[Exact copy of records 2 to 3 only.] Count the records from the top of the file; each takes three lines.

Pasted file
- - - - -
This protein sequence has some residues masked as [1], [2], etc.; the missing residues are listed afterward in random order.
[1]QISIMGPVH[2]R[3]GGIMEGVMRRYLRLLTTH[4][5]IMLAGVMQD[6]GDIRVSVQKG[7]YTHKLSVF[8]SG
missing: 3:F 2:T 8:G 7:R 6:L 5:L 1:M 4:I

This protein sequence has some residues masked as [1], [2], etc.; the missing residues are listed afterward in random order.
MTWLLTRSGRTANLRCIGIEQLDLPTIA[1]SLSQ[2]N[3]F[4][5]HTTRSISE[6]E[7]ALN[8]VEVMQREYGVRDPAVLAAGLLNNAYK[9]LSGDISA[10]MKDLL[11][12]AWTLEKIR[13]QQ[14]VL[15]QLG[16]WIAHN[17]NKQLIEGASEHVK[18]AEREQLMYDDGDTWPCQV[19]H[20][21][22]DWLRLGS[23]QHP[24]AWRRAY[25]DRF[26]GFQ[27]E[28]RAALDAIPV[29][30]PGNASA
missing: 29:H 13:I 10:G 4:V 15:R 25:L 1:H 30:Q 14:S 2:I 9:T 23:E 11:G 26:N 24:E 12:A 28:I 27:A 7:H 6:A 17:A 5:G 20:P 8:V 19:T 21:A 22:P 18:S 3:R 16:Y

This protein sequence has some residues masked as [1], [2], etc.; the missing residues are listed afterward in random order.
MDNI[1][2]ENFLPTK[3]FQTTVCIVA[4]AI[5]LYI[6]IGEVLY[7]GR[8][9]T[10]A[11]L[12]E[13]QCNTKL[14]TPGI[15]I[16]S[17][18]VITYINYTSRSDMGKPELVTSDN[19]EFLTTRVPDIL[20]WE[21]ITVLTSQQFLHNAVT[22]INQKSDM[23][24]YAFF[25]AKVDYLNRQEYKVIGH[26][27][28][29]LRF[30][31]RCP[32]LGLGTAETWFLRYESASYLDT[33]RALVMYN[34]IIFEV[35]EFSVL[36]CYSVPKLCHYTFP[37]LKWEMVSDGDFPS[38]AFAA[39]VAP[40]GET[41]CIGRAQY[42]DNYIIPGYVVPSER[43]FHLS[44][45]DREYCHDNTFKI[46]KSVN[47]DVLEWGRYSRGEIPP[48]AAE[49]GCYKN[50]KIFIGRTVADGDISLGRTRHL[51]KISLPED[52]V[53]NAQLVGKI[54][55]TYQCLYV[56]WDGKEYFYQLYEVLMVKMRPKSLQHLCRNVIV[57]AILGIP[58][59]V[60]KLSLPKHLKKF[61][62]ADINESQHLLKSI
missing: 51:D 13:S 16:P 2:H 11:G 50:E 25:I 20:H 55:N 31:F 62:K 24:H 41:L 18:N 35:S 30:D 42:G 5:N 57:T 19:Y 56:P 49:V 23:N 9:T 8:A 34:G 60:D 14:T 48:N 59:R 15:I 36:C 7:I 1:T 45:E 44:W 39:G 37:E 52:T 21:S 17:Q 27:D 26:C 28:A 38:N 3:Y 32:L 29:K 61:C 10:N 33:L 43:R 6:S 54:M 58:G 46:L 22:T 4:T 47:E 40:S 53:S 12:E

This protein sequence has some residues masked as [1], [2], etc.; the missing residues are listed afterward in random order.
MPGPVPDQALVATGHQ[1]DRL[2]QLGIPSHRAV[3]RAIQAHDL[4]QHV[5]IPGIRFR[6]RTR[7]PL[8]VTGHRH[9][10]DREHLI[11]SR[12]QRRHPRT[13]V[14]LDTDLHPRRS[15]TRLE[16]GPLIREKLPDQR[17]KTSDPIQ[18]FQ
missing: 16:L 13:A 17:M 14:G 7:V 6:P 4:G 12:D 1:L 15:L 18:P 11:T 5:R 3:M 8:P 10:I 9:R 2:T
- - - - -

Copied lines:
This protein sequence has some residues masked as [1], [2], etc.; the missing residues are listed afterward in random order.
MTWLLTRSGRTANLRCIGIEQLDLPTIA[1]SLSQ[2]N[3]F[4][5]HTTRSISE[6]E[7]ALN[8]VEVMQREYGVRDPAVLAAGLLNNAYK[9]LSGDISA[10]MKDLL[11][12]AWTLEKIR[13]QQ[14]VL[15]QLG[16]WIAHN[17]NKQLIEGASEHVK[18]AEREQLMYDDGDTWPCQV[19]H[20][21][22]DWLRLGS[23]QHP[24]AWRRAY[25]DRF[26]GFQ[27]E[28]RAALDAIPV[29][30]PGNASA
missing: 29:H 13:I 10:G 4:V 15:R 25:L 1:H 30:Q 14:S 2:I 9:T 23:E 11:G 26:N 24:E 12:A 28:I 27:A 7:H 6:A 17:A 5:G 20:P 8:V 19:T 21:A 22:P 18:S 3:R 16:Y

This protein sequence has some residues masked as [1], [2], etc.; the missing residues are listed afterward in random order.
MDNI[1][2]ENFLPTK[3]FQTTVCIVA[4]AI[5]LYI[6]IGEVLY[7]GR[8][9]T[10]A[11]L[12]E[13]QCNTKL[14]TPGI[15]I[16]S[17][18]VITYINYTSRSDMGKPELVTSDN[19]EFLTTRVPDIL[20]WE[21]ITVLTSQQFLHNAVT[22]INQKSDM[23][24]YAFF[25]AKVDYLNRQEYKVIGH[26][27][28][29]LRF[30][31]RCP[32]LGLGTAETWFLRYESASYLDT[33]RALVMYN[34]IIFEV[35]EFSVL[36]CYSVPKLCHYTFP[37]LKWEMVSDGDFPS[38]AFAA[39]VAP[40]GET[41]CIGRAQY[42]DNYIIPGYVVPSER[43]FHLS[44][45]DREYCHDNTFKI[46]KSVN[47]DVLEWGRYSRGEIPP[48]AAE[49]GCYKN[50]KIFIGRTVADGDISLGRTRHL[51]KISLPED[52]V[53]NAQLVGKI[54][55]TYQCLYV[56]WDGKEYFYQLYEVLMVKMRPKSLQHLCRNVIV[57]AILGIP[58][59]V[60]KLSLPKHLKKF[61][62]ADINESQHLLKSI
missing: 51:D 13:S 16:P 2:H 11:G 50:E 25:I 20:H 55:N 31:F 62:K 24:H 41:L 18:N 35:S 30:D 42:G 5:N 57:T 19:Y 56:P 49:V 23:N 9:T 8:A 34:G 60:D 14:T 48:N 59:R 15:I 36:C 7:I 1:T 45:E 44:W 39:G 37:E 52:T 21:S 17:Q 27:D 26:C 28:A 38:N 3:Y 32:L 29:K 61:C 10:N 33:L 43:R 6:S 54:M 58:G 46:L 22:T 4:T 47:E 40:S 53:S 12:E